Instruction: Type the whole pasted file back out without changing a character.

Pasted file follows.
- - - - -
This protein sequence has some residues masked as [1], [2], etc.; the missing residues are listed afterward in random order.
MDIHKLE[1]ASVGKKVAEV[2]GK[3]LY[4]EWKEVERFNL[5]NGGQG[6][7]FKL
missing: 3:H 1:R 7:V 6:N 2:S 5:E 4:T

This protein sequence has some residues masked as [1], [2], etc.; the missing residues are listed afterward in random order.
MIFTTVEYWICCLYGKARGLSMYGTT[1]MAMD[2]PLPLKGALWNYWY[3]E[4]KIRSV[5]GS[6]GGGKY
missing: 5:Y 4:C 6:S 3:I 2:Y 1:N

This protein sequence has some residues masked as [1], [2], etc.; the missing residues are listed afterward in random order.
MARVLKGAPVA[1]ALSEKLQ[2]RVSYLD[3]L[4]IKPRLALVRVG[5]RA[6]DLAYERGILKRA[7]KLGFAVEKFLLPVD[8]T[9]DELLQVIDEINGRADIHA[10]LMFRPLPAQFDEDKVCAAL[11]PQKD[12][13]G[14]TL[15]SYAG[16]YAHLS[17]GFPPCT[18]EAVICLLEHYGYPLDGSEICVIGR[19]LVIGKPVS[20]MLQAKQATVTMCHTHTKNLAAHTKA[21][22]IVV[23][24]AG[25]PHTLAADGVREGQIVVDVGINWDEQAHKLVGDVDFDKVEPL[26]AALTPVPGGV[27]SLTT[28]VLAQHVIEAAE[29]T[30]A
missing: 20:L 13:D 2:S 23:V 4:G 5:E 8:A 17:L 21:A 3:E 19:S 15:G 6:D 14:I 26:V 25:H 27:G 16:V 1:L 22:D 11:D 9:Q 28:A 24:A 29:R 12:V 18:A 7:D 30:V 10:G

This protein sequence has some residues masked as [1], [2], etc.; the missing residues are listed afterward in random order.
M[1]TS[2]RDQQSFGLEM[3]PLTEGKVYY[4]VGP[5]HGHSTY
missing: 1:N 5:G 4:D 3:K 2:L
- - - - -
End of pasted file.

This protein sequence has some residues masked as [1], [2], etc.; the missing residues are listed afterward in random order.
MDIHKLE[1]ASVGKKVAEV[2]GK[3]LY[4]EWKEVERFNL[5]NGGQG[6][7]FKL
missing: 3:H 1:R 7:V 6:N 2:S 5:E 4:T

This protein sequence has some residues masked as [1], [2], etc.; the missing residues are listed afterward in random order.
MIFTTVEYWICCLYGKARGLSMYGTT[1]MAMD[2]PLPLKGALWNYWY[3]E[4]KIRSV[5]GS[6]GGGKY
missing: 5:Y 4:C 6:S 3:I 2:Y 1:N

This protein sequence has some residues masked as [1], [2], etc.; the missing residues are listed afterward in random order.
MARVLKGAPVA[1]ALSEKLQ[2]RVSYLD[3]L[4]IKPRLALVRVG[5]RA[6]DLAYERGILKRA[7]KLGFAVEKFLLPVD[8]T[9]DELLQVIDEINGRADIHA[10]LMFRPLPAQFDEDKVCAAL[11]PQKD[12][13]G[14]TL[15]SYAG[16]YAHLS[17]GFPPCT[18]EAVICLLEHYGYPLDGSEICVIGR[19]LVIGKPVS[20]MLQAKQATVTMCHTHTKNLAAHTKA[21][22]IVV[23][24]AG[25]PHTLAADGVREGQIVVDVGINWDEQAHKLVGDVDFDKVEPL[26]AALTPVPGGV[27]SLTT[28]VLAQHVIEAAE[29]T[30]A
missing: 20:L 13:D 2:S 23:V 4:G 5:E 8:A 17:L 21:A 3:E 19:S 15:G 6:D 14:I 26:V 25:H 27:G 16:V 1:L 22:D 11:D 9:Q 28:A 24:A 29:R 12:V 18:A 7:D 30:V 10:G

This protein sequence has some residues masked as [1], [2], etc.; the missing residues are listed afterward in random order.
M[1]TS[2]RDQQSFGLEM[3]PLTEGKVYY[4]VGP[5]HGHSTY
missing: 1:N 5:G 4:D 3:K 2:L